29. 29. The real scope of ‘ the enterprise ’ <ul><li>The overall enterprise has many actors who may have only ‘ intangible ’ transactions / interactions with us (yet can have major impacts on our business) </li></ul>
  30. 30. The market-cycle <ul><li>transactions depend on (reaffirmed) reputation and trust </li></ul><ul><li>– loss of trust creates anti-clients! </li></ul>boundary of ‘market’ in conventional business-models
  31. 31. Strategy, tactics, operations (overall cycle and relationships need to be in balance)
  32. 32. The ‘ quick-money ’ failure-cycle (common source of ‘unexpected’ failure – focus only on immediate profit, with classic “ last year +10% ” used as a substitute for strategy)
  33. 33. Completions and the market-cycle <ul><li>Production-focus, market-focus, enterprise-focus? </li></ul>Focus only on Production Focus on Market and its transactions
  34. 34. The structure of vision <ul><li>Vision is the overall anchor for everything </li></ul><ul><ul><li>‘ vision ’ in the ISO9000 sense – not ‘ marketing puff ’ </li></ul></ul><ul><li>Vision-descriptor has distinct 3-part structure </li></ul><ul><ul><li>focus [noun]: context or things of concern to everyone </li></ul></ul><ul><ul><li>action [verb]: what is to be done to or in the focus </li></ul></ul><ul><ul><li>qualifier [adjective]: why this is important to everyone </li></ul></ul><ul><li>Example: ‘ ideas worth spreading ’ (TED conferences) </li></ul><ul><ul><li>‘ ideas ’ (focus) </li></ul></ul><ul><ul><li>‘ worth ’ (qualifier) </li></ul></ul><ul><ul><li>‘ spreading ’ (action) </li></ul></ul><ul><li>Components may be in any order, but all must be present </li></ul>
  35. 35. Putting themselves on the line … <ul><li>Visioning was a huge struggle... </li></ul><ul><li>Could not break free from self-centrism – kept reverting to standard ‘marketing puff’ </li></ul><ul><li>After three hours... – finally arrived a vision-statement that was fully enterprise-inclusive </li></ul><ul><ul><li>‘ creating better financial futures’ </li></ul></ul><ul><li>Another real challenge (but a happier one!) </li></ul><ul><li>Performing music for families and colleagues </li></ul><ul><ul><li>simple percussion, as in the previous sessions </li></ul></ul><ul><li>... provided a first-hand reminder of what it’s like to be out there on the business front-line </li></ul>
  36. 36. Business outcomes
  37. 37. What happens next? <ul><li>Practical outcomes for Organisational Development </li></ul><ul><li>Executive did create a true business-strategy – for the first time ever, apparently... </li></ul><ul><li>Leveraging vision – as a guide and descriptor for all enterprise relationships </li></ul><ul><li>Rethinking culture – creating shared-learning between executive and front-line </li></ul><ul><li>Rethinking performance-metrics – a joint effort between OrgDev, HR, BPM, IT and others </li></ul><ul><li>...and yes, some of this did link into the existing IT-centric ‘enterprise-architecture’ </li></ul>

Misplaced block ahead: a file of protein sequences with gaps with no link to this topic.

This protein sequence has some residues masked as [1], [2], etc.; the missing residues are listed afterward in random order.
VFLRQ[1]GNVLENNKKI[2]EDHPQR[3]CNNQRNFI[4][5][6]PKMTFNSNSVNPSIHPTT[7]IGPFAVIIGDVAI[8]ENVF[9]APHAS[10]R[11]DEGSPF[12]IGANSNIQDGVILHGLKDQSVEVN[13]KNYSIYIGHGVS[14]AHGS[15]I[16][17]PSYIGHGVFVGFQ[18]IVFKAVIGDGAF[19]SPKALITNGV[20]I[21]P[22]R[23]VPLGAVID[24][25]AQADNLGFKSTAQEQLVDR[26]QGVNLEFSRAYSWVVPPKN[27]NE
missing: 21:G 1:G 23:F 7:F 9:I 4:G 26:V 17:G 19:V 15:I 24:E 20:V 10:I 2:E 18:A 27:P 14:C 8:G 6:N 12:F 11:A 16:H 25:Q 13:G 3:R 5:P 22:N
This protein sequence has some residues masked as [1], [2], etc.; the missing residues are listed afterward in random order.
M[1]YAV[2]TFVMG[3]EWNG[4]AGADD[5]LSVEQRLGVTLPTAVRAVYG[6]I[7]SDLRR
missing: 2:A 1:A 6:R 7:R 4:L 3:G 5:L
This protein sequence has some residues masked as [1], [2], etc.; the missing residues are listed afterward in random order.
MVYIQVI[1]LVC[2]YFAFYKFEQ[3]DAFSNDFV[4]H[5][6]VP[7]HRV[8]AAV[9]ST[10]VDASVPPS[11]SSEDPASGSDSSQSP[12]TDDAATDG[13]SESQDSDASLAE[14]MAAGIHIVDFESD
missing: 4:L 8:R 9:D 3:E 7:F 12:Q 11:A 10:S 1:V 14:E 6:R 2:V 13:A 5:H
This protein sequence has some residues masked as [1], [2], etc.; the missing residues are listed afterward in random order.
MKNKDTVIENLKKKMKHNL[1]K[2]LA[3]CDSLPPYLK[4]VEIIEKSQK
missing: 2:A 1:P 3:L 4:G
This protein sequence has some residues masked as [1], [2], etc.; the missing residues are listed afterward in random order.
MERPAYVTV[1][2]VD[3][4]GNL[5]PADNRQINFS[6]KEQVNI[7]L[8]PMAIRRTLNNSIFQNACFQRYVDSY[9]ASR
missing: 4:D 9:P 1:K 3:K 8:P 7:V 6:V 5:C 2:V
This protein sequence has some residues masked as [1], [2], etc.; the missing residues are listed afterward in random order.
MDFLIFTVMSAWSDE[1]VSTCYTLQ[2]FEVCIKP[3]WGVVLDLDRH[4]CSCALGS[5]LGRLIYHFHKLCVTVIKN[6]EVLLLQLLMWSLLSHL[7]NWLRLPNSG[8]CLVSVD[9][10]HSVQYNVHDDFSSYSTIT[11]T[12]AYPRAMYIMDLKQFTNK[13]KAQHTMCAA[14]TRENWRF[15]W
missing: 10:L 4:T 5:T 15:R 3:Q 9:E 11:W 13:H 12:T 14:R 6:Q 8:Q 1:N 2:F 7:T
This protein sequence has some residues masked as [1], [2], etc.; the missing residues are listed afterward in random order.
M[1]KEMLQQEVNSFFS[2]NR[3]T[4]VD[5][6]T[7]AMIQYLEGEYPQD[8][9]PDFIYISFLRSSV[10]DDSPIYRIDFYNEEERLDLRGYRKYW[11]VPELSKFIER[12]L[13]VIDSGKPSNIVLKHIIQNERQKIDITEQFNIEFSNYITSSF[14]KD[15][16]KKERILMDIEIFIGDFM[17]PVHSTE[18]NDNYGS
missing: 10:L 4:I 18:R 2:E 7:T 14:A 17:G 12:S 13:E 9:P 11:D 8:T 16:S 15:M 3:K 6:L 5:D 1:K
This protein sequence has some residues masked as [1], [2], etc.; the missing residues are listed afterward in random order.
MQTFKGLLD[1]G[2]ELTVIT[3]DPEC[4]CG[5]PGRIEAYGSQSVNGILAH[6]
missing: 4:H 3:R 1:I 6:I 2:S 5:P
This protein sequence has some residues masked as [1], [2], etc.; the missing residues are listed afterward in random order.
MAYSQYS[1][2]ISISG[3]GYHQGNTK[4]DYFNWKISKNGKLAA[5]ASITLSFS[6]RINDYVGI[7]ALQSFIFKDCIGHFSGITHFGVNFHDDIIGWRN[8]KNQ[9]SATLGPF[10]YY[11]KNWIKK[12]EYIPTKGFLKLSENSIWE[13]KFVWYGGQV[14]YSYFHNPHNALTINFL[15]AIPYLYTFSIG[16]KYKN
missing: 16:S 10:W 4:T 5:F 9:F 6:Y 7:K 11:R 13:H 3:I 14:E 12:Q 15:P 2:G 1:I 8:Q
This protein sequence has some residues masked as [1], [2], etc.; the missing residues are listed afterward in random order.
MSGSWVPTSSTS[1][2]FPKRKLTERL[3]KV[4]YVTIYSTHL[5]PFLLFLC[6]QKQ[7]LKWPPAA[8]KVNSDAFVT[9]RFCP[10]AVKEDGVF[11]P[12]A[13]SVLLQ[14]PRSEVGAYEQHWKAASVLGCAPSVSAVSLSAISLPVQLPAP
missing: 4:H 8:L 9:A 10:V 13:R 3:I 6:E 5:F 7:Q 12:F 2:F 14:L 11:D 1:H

38. 38. Summary <ul><li>The real key to enterprise-architecture is enterprise culture </li></ul><ul><li>Architecture is for an organisation, but is always about the whole enterprise </li></ul><ul><li>Always start from a real business-problem </li></ul><ul><ul><li>in this case, the loss of respect in the marketplace </li></ul></ul><ul><li>Keep the focus on one area at a time, but always remain aware of the whole </li></ul><ul><li>A real enterprise-architecture begins and ends with people – not solely the enterprise-IT </li></ul>
  39. 39. Many thanks!
  40. 40. Further detail: books by Tom Graves <ul><li>Doing Enterprise Architecture : process and practice in the real enterprise </li></ul><ul><li>Everyday Enterprise Architecture : sensemaking, strategy, structures and solutions </li></ul><ul><li>Mapping the Enterprise : modelling the enterprise as services with the Enterprise Canvas </li></ul><ul><li>Bridging the Silos : enterprise architecture for IT-architects </li></ul><ul><li>The Service Oriented Enterprise : enterprise architecture and viable systems </li></ul><ul><li>Real Enterprise Architecture : beyond IT to the whole enterprise </li></ul><ul><li>SEMPER and SCORE : enhancing enterprise effectiveness </li></ul><ul><li>Power and Response-ability : the human side of systems </li></ul><ul><li>( see for details ) </li></ul>12 Jun 2011 (c) Tom Graves / Tetradian 2010